Sen. Jones: Bridge Cards not for gambling

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LANSING — Bridge Card users would be prohibited from using them to withdraw cash from casino ATMs under legislation approved by the Michigan Senate Thursday, said sponsor Sen. Rick Jones, R-Grand Ledge.

According to the Michigan Department of Human Services, instead of paper food stamps and paper checks, individuals needing assistance are issued an “Electronic Benefit Transfer” debit card known as a Bridge Card to purchase food products and access cash benefits.

“Cash assistance is meant for basic needs of life, not for parents to be gambling and drinking,” Jones said.

Jones’ measure, Senate Bill 109, complements the pledge made by Gov. Rick Snyder and Michigan Department of Human Services Director Maura Corrigan to stop Bridge Card abuse in the state.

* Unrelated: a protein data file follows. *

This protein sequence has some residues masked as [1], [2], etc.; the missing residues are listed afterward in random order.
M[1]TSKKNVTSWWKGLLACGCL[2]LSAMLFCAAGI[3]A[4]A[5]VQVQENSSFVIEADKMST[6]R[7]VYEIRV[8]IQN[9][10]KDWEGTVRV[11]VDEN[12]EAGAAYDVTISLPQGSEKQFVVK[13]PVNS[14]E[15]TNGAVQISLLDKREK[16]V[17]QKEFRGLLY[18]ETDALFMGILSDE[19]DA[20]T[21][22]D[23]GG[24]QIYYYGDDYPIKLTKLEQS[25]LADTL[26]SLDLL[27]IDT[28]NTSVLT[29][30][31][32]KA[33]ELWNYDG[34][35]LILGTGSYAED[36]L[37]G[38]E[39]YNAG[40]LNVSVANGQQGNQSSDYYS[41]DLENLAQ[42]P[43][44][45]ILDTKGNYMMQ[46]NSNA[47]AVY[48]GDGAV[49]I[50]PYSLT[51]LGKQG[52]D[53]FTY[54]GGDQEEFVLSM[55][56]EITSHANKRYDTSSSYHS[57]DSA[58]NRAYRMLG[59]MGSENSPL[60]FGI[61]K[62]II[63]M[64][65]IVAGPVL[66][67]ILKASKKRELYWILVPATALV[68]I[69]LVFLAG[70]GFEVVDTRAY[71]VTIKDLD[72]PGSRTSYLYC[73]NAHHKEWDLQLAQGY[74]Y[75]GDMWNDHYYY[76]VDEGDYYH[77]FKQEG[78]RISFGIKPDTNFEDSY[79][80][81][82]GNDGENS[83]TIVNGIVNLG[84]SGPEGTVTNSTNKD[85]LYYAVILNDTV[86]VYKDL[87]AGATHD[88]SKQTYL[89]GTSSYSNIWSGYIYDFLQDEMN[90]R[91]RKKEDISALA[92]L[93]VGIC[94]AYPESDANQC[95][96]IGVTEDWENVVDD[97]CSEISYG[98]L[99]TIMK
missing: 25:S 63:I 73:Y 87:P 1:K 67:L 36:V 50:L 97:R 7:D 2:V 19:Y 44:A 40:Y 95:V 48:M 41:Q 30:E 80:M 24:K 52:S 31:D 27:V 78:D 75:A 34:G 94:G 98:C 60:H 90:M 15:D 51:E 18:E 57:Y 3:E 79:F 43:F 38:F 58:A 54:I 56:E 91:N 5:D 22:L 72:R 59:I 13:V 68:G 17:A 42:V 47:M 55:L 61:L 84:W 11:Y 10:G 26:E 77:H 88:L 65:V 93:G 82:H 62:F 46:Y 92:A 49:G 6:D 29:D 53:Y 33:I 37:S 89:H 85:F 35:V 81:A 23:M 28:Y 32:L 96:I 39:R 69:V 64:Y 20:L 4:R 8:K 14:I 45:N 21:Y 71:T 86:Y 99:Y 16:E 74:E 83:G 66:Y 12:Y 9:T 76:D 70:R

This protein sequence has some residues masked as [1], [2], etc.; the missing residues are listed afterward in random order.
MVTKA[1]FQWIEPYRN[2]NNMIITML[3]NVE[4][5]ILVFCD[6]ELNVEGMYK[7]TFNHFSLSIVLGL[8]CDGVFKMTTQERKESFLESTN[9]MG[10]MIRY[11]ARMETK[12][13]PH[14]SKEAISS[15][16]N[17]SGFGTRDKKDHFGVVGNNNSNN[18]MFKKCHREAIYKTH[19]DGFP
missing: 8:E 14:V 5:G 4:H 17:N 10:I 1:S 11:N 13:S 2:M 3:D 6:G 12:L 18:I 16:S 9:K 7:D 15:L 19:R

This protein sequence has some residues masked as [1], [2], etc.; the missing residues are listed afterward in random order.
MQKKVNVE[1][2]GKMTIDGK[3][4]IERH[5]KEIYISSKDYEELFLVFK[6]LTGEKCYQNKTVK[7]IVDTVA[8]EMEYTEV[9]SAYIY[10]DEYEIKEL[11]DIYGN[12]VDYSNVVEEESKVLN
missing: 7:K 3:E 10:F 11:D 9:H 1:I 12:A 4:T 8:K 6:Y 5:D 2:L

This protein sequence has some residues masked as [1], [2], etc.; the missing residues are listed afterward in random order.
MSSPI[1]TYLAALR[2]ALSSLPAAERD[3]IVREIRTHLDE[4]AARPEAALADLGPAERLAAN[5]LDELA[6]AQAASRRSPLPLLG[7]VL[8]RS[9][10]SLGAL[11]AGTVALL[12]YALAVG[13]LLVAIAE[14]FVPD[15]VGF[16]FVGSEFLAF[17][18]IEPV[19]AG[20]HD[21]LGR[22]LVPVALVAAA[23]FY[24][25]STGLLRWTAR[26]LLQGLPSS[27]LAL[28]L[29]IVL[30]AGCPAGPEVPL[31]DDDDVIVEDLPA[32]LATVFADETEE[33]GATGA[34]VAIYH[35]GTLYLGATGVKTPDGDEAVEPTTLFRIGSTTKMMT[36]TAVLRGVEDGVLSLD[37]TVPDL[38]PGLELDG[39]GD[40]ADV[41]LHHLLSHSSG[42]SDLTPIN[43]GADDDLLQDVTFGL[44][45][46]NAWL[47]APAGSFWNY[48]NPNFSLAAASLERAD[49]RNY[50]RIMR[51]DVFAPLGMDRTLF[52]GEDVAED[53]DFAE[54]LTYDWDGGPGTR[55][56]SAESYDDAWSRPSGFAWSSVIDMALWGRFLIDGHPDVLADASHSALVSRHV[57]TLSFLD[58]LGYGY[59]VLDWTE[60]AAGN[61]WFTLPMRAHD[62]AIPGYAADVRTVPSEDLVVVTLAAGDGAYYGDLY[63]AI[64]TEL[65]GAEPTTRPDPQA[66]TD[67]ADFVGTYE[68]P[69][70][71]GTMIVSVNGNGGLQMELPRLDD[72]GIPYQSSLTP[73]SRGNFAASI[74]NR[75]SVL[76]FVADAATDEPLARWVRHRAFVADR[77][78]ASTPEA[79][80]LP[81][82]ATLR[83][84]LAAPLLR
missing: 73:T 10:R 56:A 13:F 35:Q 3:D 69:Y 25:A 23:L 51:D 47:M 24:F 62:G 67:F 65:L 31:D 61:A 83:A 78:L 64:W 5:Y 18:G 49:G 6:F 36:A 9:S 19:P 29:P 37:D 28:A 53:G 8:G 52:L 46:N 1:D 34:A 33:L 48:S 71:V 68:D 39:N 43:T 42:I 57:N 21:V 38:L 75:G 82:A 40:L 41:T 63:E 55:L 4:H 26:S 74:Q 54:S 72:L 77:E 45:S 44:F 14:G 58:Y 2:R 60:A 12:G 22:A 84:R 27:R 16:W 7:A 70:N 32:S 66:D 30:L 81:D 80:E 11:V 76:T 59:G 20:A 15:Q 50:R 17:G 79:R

Recently, DHS ended Bridge Cards for many college students in the state who should not have been eligible to receive these benefits.

“My measure will go a long way to helping ensure that those who really need assistance to feed their families and survive get it, not those who want to abuse the system and gamble with taxpayer money,” Jones said. “Taxpayer funds should not be used for gambling and my bill will help put an end to this deplorable abuse.”

According to DHS, more than $87,000 was withdrawn from Detroit’s Motor City Casino ATMs using Bridge Cards between July 2009 and July 2010.

SB 109 will now go before the House of Representatives for further consideration.

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